bar serves drinks, quick lunch specials, and amazing baked goodies from a local French bakery. Full lunch and dinner menus, as well as information about special dining events, are available on the museum’s website. TRAILS TO REFRESH THE SPIRIT The grounds at Crystal Bridges are a breathtaking way to refresh your mind and spirit. Crystal Bridges has six different trails that cover more than more than three miles of the museum grounds. Open during daylight hours, these paths wind through the hills and trees and are a relaxing way to spend part of your visit. If you park in the first parking lot as you enter the museum grounds, begin your visit with a short walk on the Orchard Trail. This paved trail is lined with tall trees that offer shade on the hot days of summer and pop with color throughout the fall. Additional trails vary in length and paving material, but all have artwork along their routes. A description of each trail is available online to help you decide which ones will best suit your

Other “don’t miss” stops in Bentonville Bentonville is known for being the site of Sam Walton’s first store and is now home to the Walmart Visitors Center Museum, where visitors can come to learn about the history of one of the most wellknown stores in the world. The Museum of Native American History and the Peel Mansion are both wonderful ways to learn more about the history of northwest Arkansas. To find more about these and other venues, visit the Bentonville Convention and Visitors Bureau website at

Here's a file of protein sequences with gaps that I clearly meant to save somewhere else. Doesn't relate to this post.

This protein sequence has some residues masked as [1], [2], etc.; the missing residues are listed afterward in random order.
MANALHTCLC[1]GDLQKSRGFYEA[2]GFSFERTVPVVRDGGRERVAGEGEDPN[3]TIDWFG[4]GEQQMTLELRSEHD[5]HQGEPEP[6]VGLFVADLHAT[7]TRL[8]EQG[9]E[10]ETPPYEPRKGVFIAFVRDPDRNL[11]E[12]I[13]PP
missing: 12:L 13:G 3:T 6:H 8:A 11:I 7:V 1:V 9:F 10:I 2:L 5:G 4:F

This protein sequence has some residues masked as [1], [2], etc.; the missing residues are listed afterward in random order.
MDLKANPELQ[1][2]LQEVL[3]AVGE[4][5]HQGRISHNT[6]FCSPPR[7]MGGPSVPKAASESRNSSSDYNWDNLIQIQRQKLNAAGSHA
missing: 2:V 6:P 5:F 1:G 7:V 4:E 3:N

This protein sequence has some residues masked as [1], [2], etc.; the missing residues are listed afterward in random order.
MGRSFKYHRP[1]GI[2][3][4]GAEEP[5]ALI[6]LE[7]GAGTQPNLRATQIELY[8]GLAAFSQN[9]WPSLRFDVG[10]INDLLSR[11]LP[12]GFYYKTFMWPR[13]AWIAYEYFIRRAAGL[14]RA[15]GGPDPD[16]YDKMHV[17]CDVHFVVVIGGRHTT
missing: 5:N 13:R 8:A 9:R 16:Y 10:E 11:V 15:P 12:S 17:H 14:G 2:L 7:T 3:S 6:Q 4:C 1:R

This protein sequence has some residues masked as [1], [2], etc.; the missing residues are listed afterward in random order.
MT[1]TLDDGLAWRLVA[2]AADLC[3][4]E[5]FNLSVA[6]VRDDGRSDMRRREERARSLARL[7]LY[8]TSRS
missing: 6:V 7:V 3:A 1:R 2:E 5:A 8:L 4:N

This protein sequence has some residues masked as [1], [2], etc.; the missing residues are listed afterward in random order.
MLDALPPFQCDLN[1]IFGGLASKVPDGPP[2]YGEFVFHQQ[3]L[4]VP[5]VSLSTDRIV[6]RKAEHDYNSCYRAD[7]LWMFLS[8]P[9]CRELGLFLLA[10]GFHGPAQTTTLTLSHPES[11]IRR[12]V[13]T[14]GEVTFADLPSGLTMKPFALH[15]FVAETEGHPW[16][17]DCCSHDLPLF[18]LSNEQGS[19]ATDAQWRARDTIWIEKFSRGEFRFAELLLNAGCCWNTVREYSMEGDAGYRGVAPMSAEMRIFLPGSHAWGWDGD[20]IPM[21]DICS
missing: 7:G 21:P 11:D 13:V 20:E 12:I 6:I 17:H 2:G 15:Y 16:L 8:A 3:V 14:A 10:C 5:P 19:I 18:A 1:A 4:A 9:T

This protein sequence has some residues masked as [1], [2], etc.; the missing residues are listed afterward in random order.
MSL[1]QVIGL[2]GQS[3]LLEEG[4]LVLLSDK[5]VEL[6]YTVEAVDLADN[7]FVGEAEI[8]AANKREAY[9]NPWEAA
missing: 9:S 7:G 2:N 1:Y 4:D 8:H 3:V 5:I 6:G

needs—there is something for walkers, hikers, becoming one of the nation’s leading cultural institutions. And thanks to Walmart, this bikers, strollers and wheelchairs. priceless opportunity won’t cost a thing. GETTING TO BENTONVILLE Bentonville is approximately three-andone-half hours from Oklahoma City. Take the Turner Turnpike to Tulsa and then follow I-44 East to US-412 West. Continue on 412 West into Arkansas. (Part of this road will be the Cherokee Turnpike, so be prepared for tolls.) Take I-540 North and look for Exit 88 in Bentonville. Make a left turn onto Central Avenue and follow it as it curves until you reach NE J Street. Make a right onto J and then a left onto Museum Way. If this drive is too long for your family to make without some stops, you will pass through Tulsa, Siloam Springs, and Springdale on the way, so there are plenty of opportunities to get out and stretch your legs.You can also travel west on I-40 until you reach I-540 North just west of Van Buren, Arkansas, but this will add about half an hour to your travel time. Regardless of how you get there, be sure to visit the Cyrstal Bridges—it is quickly


mom gets the last laugh


Don’t mess with the corn maze BY HEATHER DAVIS - METROFAMILY COLUMNIST


pon arriving at the farm out in the middle of nowhere, our daughters picked out their pumpkins—they were the roundest, fattest, orangest (it’s a word) pumpkins in the whole patch. We hauled the fall gourds back to the minivan, and then we stood in front of the cornfield ready for the maze.